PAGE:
Scientifically, it’s called sensory processing sensitivity (SPS). According to research, those with SPS process stimuli more deeply, and they have more positive and negative responses to their environment. 

HSPs have a rich inner life; they are easily overstimulated. For example, a person with SPS might be more reactive to things like:

  • Physical and psychological pain
  • Artistic expressions, such as paintings or emotional movies
  • Loud noises
  • Caffeine or alcohol
  • Changes in other peoples’ moods
  • Hunger (ever notice how easily we HSPs get hangry — hunger + angry?)

When you’re a highly sensitive person, your heightened consciousness can impact everything you do and experience. HSPs literally have differences in their brains compared to non-HSPs. Research shows that HSP brains have more reactive mirror neurons, meaning they are more in tune with “mirroring” others’ feelings.

So when you’re highly sensitive, you process emotions deeply — yours and others’. Not only do we easily absorb others’ emotions, but we HSPs tend to get mentally and emotionally flooded, too.

When anyone has an emotional moment, their senses are heightened and evidence shows that it’s a more vivid experience. This is why someone might say “it seems like just yesterday” or “I can still picture it clearly” when recalling an emotional memory. But since high sensitivity is linked to genes that increase emotional vividness, that’s like turning up the dial on how intensely they experience moving moments.

HSPs are also less impressed by external rewards. The neurotransmitter dopamine plays a role in how humans feel pleasure. And how our brains use dopamine might contribute to personality traits — like being highly sensitive. Compared to non-HSP brains, HSP ones tend to feel rewarded more by internal activities. For example, reading a book or valuing a close friend feels better for highly sensitive types than gaining tons of friends, money, or possessions.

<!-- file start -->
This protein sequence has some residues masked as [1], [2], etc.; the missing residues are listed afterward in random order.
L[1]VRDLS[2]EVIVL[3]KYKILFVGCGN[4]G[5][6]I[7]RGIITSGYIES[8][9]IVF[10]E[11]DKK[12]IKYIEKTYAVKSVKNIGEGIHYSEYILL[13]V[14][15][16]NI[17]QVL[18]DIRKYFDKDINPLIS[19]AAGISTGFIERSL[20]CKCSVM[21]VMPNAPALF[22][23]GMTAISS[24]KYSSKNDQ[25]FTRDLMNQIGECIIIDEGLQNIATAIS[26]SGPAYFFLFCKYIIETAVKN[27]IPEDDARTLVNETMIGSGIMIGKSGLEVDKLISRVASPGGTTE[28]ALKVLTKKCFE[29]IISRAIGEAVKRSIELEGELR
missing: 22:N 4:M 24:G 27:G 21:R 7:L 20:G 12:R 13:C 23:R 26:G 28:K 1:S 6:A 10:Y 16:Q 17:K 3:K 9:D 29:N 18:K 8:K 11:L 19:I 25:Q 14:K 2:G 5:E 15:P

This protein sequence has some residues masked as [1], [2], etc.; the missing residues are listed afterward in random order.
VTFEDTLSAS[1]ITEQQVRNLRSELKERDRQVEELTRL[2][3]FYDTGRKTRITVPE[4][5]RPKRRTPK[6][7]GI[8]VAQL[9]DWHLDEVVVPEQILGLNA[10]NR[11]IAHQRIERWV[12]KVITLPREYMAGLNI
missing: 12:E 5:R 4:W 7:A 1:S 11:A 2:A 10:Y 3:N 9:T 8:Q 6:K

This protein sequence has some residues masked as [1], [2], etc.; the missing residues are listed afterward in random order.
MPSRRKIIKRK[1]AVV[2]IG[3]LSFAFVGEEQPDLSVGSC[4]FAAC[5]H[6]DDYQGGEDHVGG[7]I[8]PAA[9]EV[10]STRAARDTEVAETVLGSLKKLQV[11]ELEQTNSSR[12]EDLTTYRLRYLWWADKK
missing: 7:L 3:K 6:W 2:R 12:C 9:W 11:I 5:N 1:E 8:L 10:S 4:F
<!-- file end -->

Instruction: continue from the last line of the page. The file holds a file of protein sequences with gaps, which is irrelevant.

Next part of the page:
How to Know if You’re a Highly Sensitive Person, Not Just Sensitive

You might suspect you’re an HSP, but not know for sure. Here are some signs that you are highly sensitive. 

(And if you’re just sensitive but not an HSP, the points below probably won’t apply.)

  • A lot of things are “too much.” If you’re an HSP, you’ve probably felt like other people don’t understand how deeply life affects you. Others might have called you “too sensitive” or even “weak” for various reasons. Criticism, violent movies, and even hot or cold temperatures take a lot out of you. When other people don’t feel the same way, they might assume you’re just too picky or complaining too much.

    Maybe you’ve noticed that even when someone describes themselves as “sensitive” or is bothered by something, such as a smell, they still seem more under control of their reactions than you. You might wonder, How can others ignore annoyances or distractions so well? What does that say about me? Well, it might be because you’re a highly sensitive person. And that doesn’t mean you have a disorder or are weird or “wrong.” In fact, HSPs make up around 20 percent of the population (if not more). (Dolly Parton may be a highly sensitive person, too!)